• Rights of passage ceremony.
  • Finding alignment and unity within different but connected celebrations – breaking down solitude , ie. St. Jean Baptiste and summer solstice.
  • Understanding our own backgrounds
  • We are all on this planet. We are all star people.
  • Listen to our children for knowledge.
  • Sacred breath. Connect with breath and everything breathes….
  • Circles!
  • Write songs and share them to honour land… process for grieving.
  • Sit near an ant hill… aunties…
  • MORE THAN HUMAN WORLD!

IPSMO’s YouTube Channel

IPSMO is committed to documenting what we can of the various events we help to put on, as well as other content that is relevant.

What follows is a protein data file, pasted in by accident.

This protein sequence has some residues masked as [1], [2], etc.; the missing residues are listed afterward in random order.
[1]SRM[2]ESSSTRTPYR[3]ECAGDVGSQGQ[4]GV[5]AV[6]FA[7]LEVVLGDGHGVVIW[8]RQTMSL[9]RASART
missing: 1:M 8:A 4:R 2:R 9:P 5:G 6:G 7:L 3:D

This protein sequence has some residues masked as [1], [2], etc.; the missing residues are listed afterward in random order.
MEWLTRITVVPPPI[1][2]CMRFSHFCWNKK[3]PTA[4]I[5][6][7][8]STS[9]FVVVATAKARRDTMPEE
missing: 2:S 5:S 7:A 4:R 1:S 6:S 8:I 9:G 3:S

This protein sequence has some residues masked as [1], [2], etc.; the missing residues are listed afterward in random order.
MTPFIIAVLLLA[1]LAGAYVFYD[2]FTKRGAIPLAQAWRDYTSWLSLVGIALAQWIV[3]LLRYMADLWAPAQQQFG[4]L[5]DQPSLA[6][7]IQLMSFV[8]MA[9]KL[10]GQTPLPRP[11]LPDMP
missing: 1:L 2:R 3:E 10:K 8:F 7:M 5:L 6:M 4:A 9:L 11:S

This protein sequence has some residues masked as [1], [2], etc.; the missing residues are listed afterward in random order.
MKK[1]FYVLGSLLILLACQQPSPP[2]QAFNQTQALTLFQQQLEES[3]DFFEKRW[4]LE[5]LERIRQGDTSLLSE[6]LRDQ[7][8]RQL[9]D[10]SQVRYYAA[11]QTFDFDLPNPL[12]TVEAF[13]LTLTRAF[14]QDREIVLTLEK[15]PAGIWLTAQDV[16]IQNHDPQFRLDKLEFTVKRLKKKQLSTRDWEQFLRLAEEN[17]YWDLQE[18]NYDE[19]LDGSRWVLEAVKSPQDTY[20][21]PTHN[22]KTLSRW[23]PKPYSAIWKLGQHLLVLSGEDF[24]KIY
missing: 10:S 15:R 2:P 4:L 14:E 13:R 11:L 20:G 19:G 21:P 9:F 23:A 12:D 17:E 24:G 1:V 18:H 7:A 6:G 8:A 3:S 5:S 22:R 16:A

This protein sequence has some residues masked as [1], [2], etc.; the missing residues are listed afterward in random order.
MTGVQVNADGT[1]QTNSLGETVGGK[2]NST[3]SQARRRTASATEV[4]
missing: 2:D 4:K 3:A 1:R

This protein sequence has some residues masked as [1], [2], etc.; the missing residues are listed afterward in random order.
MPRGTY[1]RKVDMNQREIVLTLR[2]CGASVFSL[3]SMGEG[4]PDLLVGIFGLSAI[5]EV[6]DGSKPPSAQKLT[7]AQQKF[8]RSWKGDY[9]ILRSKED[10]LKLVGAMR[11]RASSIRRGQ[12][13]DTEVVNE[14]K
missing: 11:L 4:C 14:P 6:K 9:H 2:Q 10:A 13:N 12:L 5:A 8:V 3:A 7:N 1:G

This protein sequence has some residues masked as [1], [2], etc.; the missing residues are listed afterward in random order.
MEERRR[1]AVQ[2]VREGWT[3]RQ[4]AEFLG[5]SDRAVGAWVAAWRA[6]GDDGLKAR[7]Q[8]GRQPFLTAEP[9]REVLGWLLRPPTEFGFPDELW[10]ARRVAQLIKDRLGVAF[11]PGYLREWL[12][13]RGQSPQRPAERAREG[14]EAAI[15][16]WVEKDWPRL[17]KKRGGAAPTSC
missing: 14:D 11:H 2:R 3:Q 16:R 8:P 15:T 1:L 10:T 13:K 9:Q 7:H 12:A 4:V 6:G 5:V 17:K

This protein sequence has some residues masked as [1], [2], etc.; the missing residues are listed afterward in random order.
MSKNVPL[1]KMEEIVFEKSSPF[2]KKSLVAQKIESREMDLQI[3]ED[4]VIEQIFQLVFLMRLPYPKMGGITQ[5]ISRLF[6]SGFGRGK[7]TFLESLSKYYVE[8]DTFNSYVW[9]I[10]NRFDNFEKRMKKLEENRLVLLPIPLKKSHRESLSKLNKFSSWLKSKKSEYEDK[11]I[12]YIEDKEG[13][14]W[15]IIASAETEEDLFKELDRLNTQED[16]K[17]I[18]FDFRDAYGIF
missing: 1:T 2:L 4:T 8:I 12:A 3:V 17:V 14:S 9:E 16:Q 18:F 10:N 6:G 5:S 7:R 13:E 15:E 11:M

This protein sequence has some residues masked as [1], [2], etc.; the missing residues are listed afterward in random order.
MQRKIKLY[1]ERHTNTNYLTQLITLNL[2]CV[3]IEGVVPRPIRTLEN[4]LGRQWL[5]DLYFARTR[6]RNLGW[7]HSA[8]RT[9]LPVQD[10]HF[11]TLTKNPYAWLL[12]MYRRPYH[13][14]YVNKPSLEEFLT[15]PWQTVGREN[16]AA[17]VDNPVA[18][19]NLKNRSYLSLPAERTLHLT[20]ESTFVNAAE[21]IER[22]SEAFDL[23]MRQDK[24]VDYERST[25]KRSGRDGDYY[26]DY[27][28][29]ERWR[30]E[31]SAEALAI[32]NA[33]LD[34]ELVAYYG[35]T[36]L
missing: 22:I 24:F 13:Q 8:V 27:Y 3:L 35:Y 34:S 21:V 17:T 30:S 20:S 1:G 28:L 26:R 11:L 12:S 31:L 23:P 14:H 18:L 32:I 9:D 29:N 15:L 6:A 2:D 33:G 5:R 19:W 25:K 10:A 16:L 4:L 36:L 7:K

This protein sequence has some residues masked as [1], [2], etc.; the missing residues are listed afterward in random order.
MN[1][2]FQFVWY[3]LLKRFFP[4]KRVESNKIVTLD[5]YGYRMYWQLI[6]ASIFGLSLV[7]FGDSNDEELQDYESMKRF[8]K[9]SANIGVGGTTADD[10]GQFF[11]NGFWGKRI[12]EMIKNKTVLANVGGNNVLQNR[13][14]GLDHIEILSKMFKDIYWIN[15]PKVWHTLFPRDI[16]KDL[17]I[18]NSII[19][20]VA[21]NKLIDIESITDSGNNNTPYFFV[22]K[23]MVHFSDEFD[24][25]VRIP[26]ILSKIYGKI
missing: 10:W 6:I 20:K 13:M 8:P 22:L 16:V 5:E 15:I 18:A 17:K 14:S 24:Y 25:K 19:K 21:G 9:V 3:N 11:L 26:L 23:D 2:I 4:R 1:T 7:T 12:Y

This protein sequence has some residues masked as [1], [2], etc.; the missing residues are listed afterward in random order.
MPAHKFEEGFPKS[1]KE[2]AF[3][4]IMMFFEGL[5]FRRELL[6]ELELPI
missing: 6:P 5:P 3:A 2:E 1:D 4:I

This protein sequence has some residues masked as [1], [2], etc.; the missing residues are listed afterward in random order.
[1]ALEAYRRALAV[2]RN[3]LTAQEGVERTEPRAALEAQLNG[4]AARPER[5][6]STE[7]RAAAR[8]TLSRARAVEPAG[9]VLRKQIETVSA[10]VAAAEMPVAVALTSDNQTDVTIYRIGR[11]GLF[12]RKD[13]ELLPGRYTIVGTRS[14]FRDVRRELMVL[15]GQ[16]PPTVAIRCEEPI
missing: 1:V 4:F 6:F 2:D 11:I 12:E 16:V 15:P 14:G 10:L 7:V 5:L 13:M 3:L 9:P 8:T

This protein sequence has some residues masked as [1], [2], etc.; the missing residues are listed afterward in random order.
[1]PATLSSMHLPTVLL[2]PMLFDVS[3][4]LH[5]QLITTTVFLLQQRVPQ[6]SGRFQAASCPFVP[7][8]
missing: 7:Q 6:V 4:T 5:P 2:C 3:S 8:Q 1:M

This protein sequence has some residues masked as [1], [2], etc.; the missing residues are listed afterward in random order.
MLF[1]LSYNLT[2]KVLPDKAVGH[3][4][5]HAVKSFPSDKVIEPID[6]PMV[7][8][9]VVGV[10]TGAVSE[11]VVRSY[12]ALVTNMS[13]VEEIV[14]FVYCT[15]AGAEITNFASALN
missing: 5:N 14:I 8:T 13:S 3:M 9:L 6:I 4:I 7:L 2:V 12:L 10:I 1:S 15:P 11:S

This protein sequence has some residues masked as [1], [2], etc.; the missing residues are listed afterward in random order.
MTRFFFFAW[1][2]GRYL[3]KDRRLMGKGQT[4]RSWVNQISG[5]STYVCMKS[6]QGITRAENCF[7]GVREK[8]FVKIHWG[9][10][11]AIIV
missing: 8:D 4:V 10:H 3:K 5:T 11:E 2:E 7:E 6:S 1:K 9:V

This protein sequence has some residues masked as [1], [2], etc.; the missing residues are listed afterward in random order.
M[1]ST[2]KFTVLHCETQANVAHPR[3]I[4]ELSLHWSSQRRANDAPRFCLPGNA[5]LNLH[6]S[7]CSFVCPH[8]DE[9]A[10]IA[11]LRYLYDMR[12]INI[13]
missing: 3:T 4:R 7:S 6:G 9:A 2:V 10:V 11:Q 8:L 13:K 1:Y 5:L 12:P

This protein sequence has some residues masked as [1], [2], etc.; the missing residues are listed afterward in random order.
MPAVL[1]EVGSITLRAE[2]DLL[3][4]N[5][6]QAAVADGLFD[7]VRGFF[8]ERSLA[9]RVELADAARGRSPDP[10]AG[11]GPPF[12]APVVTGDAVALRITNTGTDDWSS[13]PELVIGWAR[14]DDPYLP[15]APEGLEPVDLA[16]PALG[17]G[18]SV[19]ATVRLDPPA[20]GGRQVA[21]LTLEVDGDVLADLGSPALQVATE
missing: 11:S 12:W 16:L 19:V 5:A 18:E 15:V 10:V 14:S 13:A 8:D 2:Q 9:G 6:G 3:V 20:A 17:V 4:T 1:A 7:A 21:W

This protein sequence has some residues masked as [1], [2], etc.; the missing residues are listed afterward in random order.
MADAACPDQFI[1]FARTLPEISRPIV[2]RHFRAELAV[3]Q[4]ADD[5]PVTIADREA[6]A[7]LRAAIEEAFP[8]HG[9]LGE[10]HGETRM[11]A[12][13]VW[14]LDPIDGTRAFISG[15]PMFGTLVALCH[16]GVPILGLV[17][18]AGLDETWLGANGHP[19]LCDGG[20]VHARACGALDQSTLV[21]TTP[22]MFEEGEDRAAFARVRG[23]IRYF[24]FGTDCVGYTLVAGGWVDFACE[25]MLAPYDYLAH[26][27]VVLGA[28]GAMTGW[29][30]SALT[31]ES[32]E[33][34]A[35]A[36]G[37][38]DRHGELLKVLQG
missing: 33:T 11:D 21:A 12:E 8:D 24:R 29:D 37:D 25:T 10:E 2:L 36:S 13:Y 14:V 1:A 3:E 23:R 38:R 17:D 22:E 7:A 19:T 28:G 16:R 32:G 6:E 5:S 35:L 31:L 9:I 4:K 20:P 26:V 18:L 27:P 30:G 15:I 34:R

We have both a YouTube channel and Vimeo account through which we publish these videos.

Here is one of our most recent videos recorded in Nov. 2011:

The Psychic Landscape of Contemporary Colonialism, Lecture by Taiaiake Alfred, of the Indigenous Governance program, University of Victoria
November 9, 2011 – University of Ottawa – Unceded Algonquin Territory

Indigenous Peoples Land and Resource Rights in Latin America: Law and Practice Lecture by José Aylwin, Observatorio Ciudadano, Universidad Austral de Chile
José is a well known lawyer from Chile, specializing in indigenous rights.
November 17, 2011 – Université de Québec en Outaouais – Unceded Algonquin Territory

The Achuar vs Talisman Energy
Peas Peas Ayui, President of the National Achuar Federation of Peru with Gregor MacLennan of Amazon Watch